Hello, this is a detailed explanation of the Docker container, explaining how to start the container, enter the container, and the commands to operate the container. Hope to help you all~
1. Docker Container - Operating Docker Container
Container is another core concept of Docker.
Simply put, containers are one or a group of applications that run independently and their running environment. Accordingly, a virtual machine can be understood as a set of operating systems (which provide a runtime environment and other system environments) and applications running on it.
1. Start Container
There are two ways to start a container, one is to create a new container based on the mirror and start it, the other is to restart the container in the stopped state.
2. New and Start Container
The main command required is docker run.
For example, the following command outputs a "Hello World" and terminates the container.
docker run ubuntu:18.04 /bin/echo 'Hello World' Hello World
This is hardly different from executing / bin/echo'Hello world'locally.
The following command starts a bash terminal that allows the user to interact.
docker run -t -i ubuntu:18.04 /bin/bash root@af8bae53bdd3:/#
The -t option allows Docker to assign a pseudo-tty to the standard input of the container, while -i keeps the standard input of the container open.
In interactive mode, users can enter commands through the terminal they create, for example
root@af8bae53bdd3:/# pwd / root@af8bae53bdd3:/# ls bin boot dev etc home lib lib64 media mnt opt proc root run sbin srv sys tmp usr var
When using docker run to create containers, the standard actions Docker performs in the background include:
- Check to see if the specified image exists locally and not downloaded from a common repository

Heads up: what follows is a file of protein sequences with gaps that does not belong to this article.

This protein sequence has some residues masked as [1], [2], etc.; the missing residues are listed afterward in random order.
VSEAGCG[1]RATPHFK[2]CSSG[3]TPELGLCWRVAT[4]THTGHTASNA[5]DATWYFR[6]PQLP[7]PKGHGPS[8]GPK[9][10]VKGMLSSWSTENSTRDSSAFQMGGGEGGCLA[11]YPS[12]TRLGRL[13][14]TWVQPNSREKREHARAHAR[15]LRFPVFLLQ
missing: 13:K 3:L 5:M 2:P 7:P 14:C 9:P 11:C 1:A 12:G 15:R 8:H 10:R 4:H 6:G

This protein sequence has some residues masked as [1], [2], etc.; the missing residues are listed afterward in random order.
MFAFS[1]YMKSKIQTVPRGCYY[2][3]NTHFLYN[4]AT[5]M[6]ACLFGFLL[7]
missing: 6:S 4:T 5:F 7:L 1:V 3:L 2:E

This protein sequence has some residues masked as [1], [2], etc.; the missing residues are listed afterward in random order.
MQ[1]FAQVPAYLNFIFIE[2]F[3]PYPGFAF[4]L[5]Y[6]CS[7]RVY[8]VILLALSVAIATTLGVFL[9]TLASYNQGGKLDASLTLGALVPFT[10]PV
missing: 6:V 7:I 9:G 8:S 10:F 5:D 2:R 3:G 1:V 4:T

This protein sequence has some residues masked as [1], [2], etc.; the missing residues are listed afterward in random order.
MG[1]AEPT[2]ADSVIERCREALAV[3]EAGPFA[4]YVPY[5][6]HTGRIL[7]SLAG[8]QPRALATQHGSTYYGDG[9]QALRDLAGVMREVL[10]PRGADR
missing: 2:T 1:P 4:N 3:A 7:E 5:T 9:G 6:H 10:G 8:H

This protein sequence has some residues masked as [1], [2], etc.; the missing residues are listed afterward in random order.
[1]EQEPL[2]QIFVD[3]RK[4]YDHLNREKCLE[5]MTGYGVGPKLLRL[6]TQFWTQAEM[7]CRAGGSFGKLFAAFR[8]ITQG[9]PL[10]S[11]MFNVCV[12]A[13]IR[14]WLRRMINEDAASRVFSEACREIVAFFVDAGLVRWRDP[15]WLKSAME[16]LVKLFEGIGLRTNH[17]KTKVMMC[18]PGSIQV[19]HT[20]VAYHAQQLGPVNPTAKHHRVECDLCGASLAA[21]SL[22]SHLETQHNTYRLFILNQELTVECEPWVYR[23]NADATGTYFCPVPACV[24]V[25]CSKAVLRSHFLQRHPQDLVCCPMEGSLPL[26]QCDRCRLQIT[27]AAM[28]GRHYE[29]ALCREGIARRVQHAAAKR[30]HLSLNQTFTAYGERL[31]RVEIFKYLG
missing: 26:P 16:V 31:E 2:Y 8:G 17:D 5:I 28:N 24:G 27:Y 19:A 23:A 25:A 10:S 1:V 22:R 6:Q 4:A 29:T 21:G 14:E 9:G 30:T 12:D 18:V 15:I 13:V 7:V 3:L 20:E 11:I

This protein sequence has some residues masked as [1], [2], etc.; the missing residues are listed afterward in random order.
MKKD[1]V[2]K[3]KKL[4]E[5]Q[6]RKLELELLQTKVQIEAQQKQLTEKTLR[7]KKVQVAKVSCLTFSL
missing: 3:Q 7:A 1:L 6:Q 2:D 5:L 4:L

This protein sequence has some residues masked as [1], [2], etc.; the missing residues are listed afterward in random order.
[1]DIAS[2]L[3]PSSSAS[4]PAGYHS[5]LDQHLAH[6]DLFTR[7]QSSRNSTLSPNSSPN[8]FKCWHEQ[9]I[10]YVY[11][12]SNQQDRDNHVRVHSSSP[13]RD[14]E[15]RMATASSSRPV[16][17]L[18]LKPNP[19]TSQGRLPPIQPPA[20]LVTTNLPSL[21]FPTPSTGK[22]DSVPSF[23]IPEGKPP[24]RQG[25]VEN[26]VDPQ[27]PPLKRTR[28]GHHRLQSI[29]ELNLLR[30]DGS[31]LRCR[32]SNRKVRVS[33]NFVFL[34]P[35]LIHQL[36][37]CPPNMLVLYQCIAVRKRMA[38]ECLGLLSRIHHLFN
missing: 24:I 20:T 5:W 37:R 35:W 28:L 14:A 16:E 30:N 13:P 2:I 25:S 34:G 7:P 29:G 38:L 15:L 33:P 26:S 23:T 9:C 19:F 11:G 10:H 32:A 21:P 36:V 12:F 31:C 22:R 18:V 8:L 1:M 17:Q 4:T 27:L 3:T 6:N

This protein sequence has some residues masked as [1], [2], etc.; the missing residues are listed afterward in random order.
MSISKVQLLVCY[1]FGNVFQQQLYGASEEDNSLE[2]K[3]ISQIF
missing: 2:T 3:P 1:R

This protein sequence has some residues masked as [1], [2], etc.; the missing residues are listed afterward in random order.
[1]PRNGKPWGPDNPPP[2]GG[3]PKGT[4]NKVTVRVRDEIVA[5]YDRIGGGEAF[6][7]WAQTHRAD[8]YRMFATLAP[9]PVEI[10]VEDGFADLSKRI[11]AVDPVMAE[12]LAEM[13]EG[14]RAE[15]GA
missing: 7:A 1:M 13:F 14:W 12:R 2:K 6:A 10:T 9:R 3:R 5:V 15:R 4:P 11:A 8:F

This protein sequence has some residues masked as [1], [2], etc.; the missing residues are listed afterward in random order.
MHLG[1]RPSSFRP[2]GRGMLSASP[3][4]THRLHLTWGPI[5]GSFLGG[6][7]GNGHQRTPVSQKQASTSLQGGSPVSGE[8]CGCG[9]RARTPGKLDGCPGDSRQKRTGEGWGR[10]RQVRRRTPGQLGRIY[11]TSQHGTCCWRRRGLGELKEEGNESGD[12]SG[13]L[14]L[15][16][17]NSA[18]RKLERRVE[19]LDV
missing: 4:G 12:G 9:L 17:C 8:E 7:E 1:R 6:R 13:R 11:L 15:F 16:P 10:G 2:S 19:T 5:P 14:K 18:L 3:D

- Create and start a container with a mirror
- Assign a file system and hang it outside a read-only mirror layer on a read-write layer
- Bridge a virtual interface from the host host configured bridge interface to the container
- Configure an ip address from the address pool to the container
- Execute user-specified application
- Container terminated after execution
3. Start Terminated Container
You can use the docker container start command to start a container that has been terminated directly.
The core of the container is the application being executed, and all the resources needed are necessary for the application to run. There are no other resources. ps or top can be used in pseudo-terminals to view process information.
root@af8bae53bdd3:/# ps PID TTY TIME CMD 1 ? 00:00:00 bash 11 ? 00:00:00 ps
Visible, only the specified bash application is running in the container. This feature makes Docker extremely efficient in resource utilization and is a lightweight virtualization with authenticity.
4. Daemon operation
More often, you need to have Docker run in the background instead of directly outputting the results of executing the command to the current host. This can be achieved by adding the -d parameter.
Here are two examples.
Run the container without the -d parameter.
$ docker run ubuntu:18.04 /bin/sh -c "while true; do echo hello world; sleep 1; done" hello world hello world hello world hello world
The container prints the output (STDOUT) to the host machine
If the -d parameter is used to run the container.
$ docker run -d ubuntu:18.04 /bin/sh -c "while true; do echo hello world; sleep 1; done" 264ff93e690b5314fc3d67c06c578b01299a090eca1e80ab5785300d24f11612
The container runs in the background and does not print the output (STDOUT) to the host machine (the output can be viewed with docker logs).